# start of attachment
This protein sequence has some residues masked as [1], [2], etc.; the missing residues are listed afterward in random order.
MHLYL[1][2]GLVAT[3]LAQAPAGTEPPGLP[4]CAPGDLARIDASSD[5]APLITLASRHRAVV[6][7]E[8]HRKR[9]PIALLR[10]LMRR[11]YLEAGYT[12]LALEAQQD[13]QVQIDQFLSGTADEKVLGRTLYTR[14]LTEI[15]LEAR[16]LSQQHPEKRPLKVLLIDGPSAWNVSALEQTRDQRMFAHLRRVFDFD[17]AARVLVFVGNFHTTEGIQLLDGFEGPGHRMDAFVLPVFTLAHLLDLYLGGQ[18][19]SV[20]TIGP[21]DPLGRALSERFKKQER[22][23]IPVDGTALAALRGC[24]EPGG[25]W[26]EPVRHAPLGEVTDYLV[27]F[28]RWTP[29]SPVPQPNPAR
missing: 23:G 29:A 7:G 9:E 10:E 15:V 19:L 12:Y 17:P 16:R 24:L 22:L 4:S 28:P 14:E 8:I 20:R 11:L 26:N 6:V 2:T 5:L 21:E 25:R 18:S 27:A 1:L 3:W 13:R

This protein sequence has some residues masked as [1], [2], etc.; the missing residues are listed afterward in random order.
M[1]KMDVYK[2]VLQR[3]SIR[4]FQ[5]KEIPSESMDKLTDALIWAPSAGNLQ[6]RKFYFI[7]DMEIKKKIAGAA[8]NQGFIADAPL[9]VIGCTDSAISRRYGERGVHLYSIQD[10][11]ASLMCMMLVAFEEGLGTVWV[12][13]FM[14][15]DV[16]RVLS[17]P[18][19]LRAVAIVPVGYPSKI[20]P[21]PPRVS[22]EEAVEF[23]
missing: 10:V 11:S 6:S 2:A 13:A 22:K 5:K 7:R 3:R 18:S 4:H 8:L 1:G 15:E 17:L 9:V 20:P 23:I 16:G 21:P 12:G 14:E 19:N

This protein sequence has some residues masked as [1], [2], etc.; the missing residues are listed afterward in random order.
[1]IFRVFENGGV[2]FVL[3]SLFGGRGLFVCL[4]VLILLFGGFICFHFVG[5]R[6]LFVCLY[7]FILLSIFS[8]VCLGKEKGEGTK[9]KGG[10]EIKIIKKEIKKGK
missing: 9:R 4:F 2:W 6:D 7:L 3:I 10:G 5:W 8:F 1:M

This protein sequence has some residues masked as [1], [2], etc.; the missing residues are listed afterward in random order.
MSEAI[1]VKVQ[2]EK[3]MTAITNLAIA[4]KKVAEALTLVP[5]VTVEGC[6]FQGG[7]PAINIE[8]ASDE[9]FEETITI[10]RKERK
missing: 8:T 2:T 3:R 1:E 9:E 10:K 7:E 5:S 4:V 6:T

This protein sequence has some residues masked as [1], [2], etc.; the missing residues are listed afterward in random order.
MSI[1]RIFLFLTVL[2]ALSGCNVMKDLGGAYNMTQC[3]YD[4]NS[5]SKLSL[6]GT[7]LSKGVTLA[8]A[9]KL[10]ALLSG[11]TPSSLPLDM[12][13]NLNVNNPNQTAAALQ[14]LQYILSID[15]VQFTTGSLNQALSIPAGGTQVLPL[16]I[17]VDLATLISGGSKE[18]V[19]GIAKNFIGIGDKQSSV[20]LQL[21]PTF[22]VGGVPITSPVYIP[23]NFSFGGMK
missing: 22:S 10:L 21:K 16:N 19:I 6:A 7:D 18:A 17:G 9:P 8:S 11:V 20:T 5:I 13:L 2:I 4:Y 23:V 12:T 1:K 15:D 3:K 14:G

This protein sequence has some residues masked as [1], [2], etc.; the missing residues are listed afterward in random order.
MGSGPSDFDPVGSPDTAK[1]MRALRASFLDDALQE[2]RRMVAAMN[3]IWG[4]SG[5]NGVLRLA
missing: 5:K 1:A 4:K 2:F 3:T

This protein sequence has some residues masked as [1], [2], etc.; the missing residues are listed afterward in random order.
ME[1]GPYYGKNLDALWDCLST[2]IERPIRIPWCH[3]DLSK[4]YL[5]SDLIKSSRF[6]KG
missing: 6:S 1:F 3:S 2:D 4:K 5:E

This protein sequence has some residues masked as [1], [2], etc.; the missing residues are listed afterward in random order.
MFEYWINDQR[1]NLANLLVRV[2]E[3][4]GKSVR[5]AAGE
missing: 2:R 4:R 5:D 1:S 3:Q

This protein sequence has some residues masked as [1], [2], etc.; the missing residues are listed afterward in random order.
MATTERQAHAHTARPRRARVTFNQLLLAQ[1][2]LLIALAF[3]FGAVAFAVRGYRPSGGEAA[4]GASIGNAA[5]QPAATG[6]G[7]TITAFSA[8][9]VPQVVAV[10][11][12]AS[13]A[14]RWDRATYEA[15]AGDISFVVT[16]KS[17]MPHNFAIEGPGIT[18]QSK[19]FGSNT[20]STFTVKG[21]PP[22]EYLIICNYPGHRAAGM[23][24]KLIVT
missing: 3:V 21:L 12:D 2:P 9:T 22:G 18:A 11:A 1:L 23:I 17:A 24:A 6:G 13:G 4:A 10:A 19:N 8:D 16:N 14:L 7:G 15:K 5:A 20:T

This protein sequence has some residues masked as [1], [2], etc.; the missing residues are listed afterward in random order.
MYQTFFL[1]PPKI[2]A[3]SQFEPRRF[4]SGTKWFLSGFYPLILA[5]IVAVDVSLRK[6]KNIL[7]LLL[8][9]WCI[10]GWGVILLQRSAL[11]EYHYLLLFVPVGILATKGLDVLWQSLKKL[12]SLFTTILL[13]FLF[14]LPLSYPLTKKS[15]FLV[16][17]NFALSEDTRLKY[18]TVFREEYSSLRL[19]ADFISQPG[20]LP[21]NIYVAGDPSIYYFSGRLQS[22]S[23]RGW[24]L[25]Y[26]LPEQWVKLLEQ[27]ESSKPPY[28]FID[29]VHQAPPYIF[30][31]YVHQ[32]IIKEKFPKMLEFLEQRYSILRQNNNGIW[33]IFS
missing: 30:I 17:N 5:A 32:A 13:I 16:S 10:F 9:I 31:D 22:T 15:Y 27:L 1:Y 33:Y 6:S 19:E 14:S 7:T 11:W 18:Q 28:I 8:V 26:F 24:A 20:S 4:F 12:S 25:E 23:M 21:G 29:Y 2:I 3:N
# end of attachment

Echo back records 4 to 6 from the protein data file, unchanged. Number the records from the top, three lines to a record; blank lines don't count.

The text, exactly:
This protein sequence has some residues masked as [1], [2], etc.; the missing residues are listed afterward in random order.
MSEAI[1]VKVQ[2]EK[3]MTAITNLAIA[4]KKVAEALTLVP[5]VTVEGC[6]FQGG[7]PAINIE[8]ASDE[9]FEETITI[10]RKERK
missing: 8:T 2:T 3:R 1:E 9:E 10:K 7:E 5:S 4:V 6:T

This protein sequence has some residues masked as [1], [2], etc.; the missing residues are listed afterward in random order.
MSI[1]RIFLFLTVL[2]ALSGCNVMKDLGGAYNMTQC[3]YD[4]NS[5]SKLSL[6]GT[7]LSKGVTLA[8]A[9]KL[10]ALLSG[11]TPSSLPLDM[12][13]NLNVNNPNQTAAALQ[14]LQYILSID[15]VQFTTGSLNQALSIPAGGTQVLPL[16]I[17]VDLATLISGGSKE[18]V[19]GIAKNFIGIGDKQSSV[20]LQL[21]PTF[22]VGGVPITSPVYIP[23]NFSFGGMK
missing: 22:S 10:L 21:K 16:N 19:I 6:A 7:D 18:A 17:G 9:P 8:S 11:V 20:T 5:I 13:L 2:I 4:Y 23:V 12:T 1:K 15:D 3:K 14:G

This protein sequence has some residues masked as [1], [2], etc.; the missing residues are listed afterward in random order.
MGSGPSDFDPVGSPDTAK[1]MRALRASFLDDALQE[2]RRMVAAMN[3]IWG[4]SG[5]NGVLRLA
missing: 5:K 1:A 4:K 2:F 3:T